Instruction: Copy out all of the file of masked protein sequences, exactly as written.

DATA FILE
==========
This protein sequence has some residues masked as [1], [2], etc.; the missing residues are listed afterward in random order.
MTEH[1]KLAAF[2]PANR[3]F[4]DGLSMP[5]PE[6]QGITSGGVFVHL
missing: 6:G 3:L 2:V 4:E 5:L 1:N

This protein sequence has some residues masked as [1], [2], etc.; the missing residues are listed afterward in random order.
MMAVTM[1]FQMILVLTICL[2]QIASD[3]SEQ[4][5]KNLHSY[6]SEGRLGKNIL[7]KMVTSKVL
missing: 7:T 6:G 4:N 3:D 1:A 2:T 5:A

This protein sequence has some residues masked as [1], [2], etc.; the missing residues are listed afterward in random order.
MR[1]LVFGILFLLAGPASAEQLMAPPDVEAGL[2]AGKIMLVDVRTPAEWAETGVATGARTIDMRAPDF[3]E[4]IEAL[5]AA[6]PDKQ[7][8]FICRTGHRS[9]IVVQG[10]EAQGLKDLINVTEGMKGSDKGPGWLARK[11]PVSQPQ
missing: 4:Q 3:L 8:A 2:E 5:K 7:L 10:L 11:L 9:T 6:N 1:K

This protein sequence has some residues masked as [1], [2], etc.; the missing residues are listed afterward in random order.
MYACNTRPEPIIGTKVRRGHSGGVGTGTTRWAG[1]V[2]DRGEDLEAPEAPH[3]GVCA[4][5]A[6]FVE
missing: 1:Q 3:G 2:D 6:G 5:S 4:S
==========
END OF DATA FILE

This protein sequence has some residues masked as [1], [2], etc.; the missing residues are listed afterward in random order.
MTEH[1]KLAAF[2]PANR[3]F[4]DGLSMP[5]PE[6]QGITSGGVFVHL
missing: 6:G 3:L 2:V 4:E 5:L 1:N

This protein sequence has some residues masked as [1], [2], etc.; the missing residues are listed afterward in random order.
MMAVTM[1]FQMILVLTICL[2]QIASD[3]SEQ[4][5]KNLHSY[6]SEGRLGKNIL[7]KMVTSKVL
missing: 7:T 6:G 4:N 3:D 1:A 2:T 5:A

This protein sequence has some residues masked as [1], [2], etc.; the missing residues are listed afterward in random order.
MR[1]LVFGILFLLAGPASAEQLMAPPDVEAGL[2]AGKIMLVDVRTPAEWAETGVATGARTIDMRAPDF[3]E[4]IEAL[5]AA[6]PDKQ[7][8]FICRTGHRS[9]IVVQG[10]EAQGLKDLINVTEGMKGSDKGPGWLARK[11]PVSQPQ
missing: 4:Q 3:L 8:A 2:E 5:K 7:L 10:L 11:L 9:T 6:N 1:K

This protein sequence has some residues masked as [1], [2], etc.; the missing residues are listed afterward in random order.
MYACNTRPEPIIGTKVRRGHSGGVGTGTTRWAG[1]V[2]DRGEDLEAPEAPH[3]GVCA[4][5]A[6]FVE
missing: 1:Q 3:G 2:D 6:G 5:S 4:S